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Capernaum

 
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Capernaum was once a fishing village with a relatively small population, situated on the northern shore of the Sea of Galilee. It dates back to the 2nd century BC during the time of the Hasmoneans. Here, Archeologists discovered two synagogues built on top of each other. They believe these synagogues are among some of the oldest in the world. In the immediate vicinity, a church was discovered, believed to be Saint Peter’s home. In 700 CE, following the Arab conquest, the town was destroyed. To this day, it remains uninhabited.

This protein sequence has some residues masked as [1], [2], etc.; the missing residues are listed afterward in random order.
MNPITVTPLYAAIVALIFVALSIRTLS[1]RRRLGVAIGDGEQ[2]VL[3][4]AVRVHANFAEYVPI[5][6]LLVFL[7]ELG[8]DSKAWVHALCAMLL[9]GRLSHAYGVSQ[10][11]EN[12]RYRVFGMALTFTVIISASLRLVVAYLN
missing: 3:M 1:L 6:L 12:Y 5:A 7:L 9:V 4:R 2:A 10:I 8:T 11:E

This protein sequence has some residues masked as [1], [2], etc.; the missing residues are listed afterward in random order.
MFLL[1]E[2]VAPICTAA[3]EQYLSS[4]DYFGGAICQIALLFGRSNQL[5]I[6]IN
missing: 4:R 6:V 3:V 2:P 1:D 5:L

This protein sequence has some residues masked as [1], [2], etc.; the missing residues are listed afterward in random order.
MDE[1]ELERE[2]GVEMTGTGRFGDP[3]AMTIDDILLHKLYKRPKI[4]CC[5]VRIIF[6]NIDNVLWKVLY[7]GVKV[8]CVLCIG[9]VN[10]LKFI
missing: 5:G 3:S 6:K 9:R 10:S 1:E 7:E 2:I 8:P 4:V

Capernaum is a place of significance according to the New Testament, where it is mentioned multiple times. According to Matthew, Jesus lived in Capernaum during his years of ministry (4:13). Jesus taught in the synagogue (Mark 1:21; John 6:59) and drove the evil spirit out of a possessed man. (Mark 1:23-27). Jesus is credited with healing multiple people in the village including a servant. However, not everyone welcomed Jesus with open arms. It is one of the three cities cursed by Jesus for its lack of faith.

Currently, the safekeeping of the synagogue ruins and care of the house of St. Peter, are shared between the Franciscans and Greek Orthodox Church. The Synagogue been restored and is now a museum.